With the release of over 70 SecondHandSongs-verified versions of the Sex Pistols’ debut single since 1976 (and many more informal covers), “Anarchy In The U.K.” takes the punk prize for being their most-covered song. The harsh rallying cry for Britain’s disaffected youth has generated over 10 million views on one YouTube post alone. As noted in our track-by-track covers review of Never Mind The Bollocks Here’s The Sex Pistols, “Anarchy” kicked-off a cultural phenomenon and has garnered accolades from establishment icons like Rolling Stone magazine and the Rock and Roll Hall of Fame which, at the time, the band would have stood systematically against.

The original appeared as a single nearly a year before it was featured on the band’s one and only studio album. It opens with the crashing of guitars, drums and John Lydon’s shout of “Rrrright! Now!” followed by laughter. The sonic assault breaks for a fake belch before Lydon resumes his screeching diatribe that includes a laundry list of politically themed abbreviations (IRA, UDA, MPLA) and the recently-discontinued British music newsweekly NME.

Music writer Tim Sommer in The Observer had this to say in a great article about the song on its 40th anniversary:

But for a staggering, shattering few moments, “Anarchy in the U.K.” and the Sex Pistols shocked the world as no other artist ever has or ever will. We can never recreate that moment, the instant when a rock band from the wrong side of the socio-economic spectrum made a loud noise and shouted “Match!” while sitting on a pile of dynamite, but here’s hoping it can happen again.

We’ve rounded up a variety of styles of the iconic track worth sharing. John Lydon marked his final live performance as Johnny Rotten with the question, “Ever get the feeling you’ve been cheated?” It’s safe to say that none of these covers will leave you feeling that way!

Continue reading »

Mar 152018

“Covering the Hits” looks at covers of a randomly-selected #1 hit from the past sixty years.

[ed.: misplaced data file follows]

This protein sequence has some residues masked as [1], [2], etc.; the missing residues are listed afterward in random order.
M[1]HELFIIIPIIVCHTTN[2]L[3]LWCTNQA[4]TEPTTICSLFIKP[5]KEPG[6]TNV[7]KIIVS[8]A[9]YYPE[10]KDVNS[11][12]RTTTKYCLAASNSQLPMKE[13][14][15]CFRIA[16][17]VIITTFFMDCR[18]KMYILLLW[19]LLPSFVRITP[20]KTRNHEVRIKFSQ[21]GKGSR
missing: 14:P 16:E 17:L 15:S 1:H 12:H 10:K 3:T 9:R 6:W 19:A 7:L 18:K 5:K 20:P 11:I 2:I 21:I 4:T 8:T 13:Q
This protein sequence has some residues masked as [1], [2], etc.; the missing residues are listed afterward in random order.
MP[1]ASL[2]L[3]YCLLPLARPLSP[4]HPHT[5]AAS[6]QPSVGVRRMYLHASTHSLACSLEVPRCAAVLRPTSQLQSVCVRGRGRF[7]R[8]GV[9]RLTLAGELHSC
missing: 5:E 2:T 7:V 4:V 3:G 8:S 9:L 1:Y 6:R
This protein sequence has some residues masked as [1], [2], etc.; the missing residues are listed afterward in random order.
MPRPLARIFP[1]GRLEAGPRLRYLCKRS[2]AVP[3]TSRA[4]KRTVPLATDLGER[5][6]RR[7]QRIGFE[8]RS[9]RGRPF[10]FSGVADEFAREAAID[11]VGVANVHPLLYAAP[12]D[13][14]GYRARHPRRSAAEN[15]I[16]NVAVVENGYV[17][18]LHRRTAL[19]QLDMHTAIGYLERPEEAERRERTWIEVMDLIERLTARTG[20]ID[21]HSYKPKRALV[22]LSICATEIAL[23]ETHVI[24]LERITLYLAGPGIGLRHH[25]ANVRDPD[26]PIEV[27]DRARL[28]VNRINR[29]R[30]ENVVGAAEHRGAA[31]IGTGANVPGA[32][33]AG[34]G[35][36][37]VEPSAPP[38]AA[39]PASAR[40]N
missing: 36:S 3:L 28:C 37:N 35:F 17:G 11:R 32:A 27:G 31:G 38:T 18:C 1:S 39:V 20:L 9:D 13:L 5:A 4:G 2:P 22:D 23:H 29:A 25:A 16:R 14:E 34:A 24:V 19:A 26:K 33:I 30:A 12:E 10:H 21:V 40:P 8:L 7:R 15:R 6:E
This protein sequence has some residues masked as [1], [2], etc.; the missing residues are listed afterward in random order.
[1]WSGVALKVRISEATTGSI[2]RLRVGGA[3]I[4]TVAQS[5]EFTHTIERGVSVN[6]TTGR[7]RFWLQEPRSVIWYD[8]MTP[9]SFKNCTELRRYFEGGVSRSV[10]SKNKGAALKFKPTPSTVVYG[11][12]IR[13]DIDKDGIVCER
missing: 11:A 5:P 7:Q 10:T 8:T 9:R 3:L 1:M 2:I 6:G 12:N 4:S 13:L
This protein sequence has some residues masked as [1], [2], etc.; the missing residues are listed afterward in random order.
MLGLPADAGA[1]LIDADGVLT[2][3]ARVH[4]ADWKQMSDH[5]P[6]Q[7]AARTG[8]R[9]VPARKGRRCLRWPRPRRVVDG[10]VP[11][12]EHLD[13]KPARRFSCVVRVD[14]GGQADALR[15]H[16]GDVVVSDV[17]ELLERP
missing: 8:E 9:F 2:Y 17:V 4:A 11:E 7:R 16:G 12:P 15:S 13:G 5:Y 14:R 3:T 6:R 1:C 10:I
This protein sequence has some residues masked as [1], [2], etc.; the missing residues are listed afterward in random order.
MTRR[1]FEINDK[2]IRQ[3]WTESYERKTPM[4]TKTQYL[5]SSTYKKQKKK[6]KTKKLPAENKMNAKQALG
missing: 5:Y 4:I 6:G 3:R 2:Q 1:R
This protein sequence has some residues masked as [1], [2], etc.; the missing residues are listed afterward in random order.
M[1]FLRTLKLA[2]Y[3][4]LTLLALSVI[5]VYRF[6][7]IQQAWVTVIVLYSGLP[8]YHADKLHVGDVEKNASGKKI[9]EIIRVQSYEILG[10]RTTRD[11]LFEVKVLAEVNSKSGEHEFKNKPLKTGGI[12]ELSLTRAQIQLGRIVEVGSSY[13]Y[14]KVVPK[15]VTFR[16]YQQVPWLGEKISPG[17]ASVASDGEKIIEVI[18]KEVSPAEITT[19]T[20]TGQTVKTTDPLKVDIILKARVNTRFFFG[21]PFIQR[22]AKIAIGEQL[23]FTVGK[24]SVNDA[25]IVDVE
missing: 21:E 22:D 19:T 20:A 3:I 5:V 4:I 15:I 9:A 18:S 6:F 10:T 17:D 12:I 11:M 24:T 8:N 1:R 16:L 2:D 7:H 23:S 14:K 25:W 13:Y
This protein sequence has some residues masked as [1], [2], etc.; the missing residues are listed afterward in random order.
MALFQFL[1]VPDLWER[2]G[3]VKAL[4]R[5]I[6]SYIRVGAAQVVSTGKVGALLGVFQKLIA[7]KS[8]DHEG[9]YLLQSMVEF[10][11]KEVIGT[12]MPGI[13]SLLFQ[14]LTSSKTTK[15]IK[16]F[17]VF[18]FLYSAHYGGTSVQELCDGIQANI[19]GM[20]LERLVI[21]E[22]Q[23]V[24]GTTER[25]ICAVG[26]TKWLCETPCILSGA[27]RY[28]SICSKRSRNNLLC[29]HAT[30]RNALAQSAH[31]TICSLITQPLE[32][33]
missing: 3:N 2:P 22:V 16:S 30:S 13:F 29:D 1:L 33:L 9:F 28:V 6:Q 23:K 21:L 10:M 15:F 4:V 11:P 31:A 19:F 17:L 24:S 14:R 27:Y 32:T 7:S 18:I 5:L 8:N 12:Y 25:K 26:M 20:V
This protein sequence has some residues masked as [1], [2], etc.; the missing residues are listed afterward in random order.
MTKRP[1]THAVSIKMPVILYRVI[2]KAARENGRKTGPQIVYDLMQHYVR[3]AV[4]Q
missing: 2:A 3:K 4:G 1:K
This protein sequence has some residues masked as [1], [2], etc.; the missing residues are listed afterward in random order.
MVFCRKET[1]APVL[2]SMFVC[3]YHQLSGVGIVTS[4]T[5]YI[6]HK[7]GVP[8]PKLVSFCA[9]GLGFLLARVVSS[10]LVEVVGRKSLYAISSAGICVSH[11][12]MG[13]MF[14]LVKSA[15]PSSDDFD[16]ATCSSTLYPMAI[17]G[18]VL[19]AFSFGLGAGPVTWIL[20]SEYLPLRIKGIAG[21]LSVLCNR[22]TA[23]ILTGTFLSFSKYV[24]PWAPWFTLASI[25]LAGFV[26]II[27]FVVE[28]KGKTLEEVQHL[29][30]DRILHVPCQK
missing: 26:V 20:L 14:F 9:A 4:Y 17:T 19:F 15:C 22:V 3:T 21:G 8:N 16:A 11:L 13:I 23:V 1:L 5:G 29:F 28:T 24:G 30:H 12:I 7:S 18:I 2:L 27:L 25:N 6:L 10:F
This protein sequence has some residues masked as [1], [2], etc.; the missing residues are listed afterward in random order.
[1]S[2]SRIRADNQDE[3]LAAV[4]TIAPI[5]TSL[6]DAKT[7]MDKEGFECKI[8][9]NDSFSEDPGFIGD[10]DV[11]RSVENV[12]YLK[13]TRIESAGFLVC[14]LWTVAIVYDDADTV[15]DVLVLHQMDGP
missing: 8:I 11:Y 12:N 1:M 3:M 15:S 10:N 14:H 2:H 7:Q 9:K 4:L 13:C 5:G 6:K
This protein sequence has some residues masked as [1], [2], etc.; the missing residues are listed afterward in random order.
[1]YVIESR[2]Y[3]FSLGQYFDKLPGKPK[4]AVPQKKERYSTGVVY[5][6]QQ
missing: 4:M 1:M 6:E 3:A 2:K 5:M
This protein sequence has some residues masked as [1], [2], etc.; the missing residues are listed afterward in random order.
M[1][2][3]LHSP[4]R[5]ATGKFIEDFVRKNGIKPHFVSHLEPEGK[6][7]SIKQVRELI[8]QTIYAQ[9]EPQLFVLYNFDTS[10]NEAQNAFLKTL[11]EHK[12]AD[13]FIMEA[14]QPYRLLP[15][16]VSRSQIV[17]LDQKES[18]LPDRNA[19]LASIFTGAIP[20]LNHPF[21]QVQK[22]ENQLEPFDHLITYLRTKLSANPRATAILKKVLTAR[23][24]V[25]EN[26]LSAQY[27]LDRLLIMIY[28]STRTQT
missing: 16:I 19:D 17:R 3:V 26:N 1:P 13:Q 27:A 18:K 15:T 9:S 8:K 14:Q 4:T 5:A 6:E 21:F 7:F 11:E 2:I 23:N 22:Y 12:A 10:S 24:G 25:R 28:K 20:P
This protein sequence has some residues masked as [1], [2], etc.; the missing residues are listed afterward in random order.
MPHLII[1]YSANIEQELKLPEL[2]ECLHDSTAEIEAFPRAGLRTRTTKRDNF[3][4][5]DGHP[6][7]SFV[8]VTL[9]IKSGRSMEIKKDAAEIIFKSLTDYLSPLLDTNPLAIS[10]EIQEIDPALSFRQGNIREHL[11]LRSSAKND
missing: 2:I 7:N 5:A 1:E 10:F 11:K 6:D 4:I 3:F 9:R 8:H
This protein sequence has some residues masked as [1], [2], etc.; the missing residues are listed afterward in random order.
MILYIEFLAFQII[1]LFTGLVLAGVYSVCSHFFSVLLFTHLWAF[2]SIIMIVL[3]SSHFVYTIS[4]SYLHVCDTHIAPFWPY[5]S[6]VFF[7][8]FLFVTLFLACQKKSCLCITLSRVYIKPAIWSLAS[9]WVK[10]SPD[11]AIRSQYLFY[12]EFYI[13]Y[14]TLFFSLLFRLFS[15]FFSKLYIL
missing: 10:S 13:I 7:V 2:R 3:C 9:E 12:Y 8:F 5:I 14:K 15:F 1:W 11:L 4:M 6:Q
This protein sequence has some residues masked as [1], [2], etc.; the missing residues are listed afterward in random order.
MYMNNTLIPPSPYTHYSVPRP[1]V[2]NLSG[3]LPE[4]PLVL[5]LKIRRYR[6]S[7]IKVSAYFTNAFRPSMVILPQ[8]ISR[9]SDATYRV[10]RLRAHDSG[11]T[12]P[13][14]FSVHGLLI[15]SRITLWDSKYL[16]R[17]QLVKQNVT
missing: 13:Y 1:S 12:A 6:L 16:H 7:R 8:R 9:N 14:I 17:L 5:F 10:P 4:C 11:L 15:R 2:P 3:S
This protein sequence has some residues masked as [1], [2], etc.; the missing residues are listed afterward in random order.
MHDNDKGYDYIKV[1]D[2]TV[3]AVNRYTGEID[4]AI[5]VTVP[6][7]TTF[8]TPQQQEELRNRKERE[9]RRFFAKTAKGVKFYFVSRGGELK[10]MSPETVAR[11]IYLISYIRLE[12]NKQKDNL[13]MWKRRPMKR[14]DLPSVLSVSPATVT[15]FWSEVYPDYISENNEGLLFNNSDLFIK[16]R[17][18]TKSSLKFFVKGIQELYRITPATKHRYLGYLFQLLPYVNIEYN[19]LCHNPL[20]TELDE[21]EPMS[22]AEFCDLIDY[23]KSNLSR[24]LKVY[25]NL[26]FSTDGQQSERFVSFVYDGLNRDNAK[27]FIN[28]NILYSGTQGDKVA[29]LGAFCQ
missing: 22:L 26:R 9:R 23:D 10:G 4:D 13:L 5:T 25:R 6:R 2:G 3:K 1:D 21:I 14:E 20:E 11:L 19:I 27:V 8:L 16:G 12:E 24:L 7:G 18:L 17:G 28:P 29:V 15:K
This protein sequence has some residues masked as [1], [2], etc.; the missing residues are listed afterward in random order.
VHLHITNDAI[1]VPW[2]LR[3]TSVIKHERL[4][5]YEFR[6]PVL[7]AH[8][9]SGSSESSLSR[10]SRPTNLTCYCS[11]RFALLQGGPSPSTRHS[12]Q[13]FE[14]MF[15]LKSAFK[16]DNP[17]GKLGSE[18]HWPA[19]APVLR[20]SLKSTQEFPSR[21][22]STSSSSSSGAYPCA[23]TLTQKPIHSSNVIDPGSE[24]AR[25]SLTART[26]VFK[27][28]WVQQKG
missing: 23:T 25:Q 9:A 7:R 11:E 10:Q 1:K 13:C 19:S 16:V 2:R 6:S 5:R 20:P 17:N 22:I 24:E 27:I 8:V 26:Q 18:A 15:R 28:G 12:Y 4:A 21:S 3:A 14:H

Rich Girl covers

In 1960, Victor and Everett Walker opened the first Walker Bros. Original Pancake House in Wilmette, IL. By the end of the decade, Victor retired, having sold his restaurant and the 15 KFC franchises he owned. At age 50, he was fixed for life – as were his three sons. One of them, Victor Jr., dated a woman named Sara Allen for a while in college. She broke up with Victor Jr. (but remained friends) and began going out with Daryl Hall, who would write “Sara Smile” about her and write many other songs with her.

Hall knew the young Vic and later referred to him as a “burnout.” “He came to our apartment, and he was acting sort of strange,” Hall said in an interview. “I said, ‘This guy is out of his mind, but he doesn’t have to worry about it because his father’s gonna bail him out of any problems he gets in.'” That thought led to a song. “But you can’t write, ‘You’re a rich boy’ in a song,” Hall said, “so I changed it to a girl.” Continue reading »

Mar 132018
Jordan Mackampa

Already on the short list of my personal favorite cover songs of 2018, singer Jordan Mackampa’s take on Lou Reed’s “Walk on the Wild Side” is a nuanced gem. From the acoustic guitar beginning on to the first lines, “Holly came from Miami F.L.A., Hitch-hiked her way across the U.S.A,” there is a mood-setting moment where you come to completely understand why you love music in general, and cover songs in particular.

The video itself is the first launching from COVERS, a new YouTube video series from the “Mahogany” sessions series. Mackampa starts things out sitting on a sparse office chair, guitar resting on his knee, slightly hunched over with a mood-setting backlight. At about the one minute mark, Georgia Mason and her autoharp make their appearance, and this is where the real magic begins. Continue reading »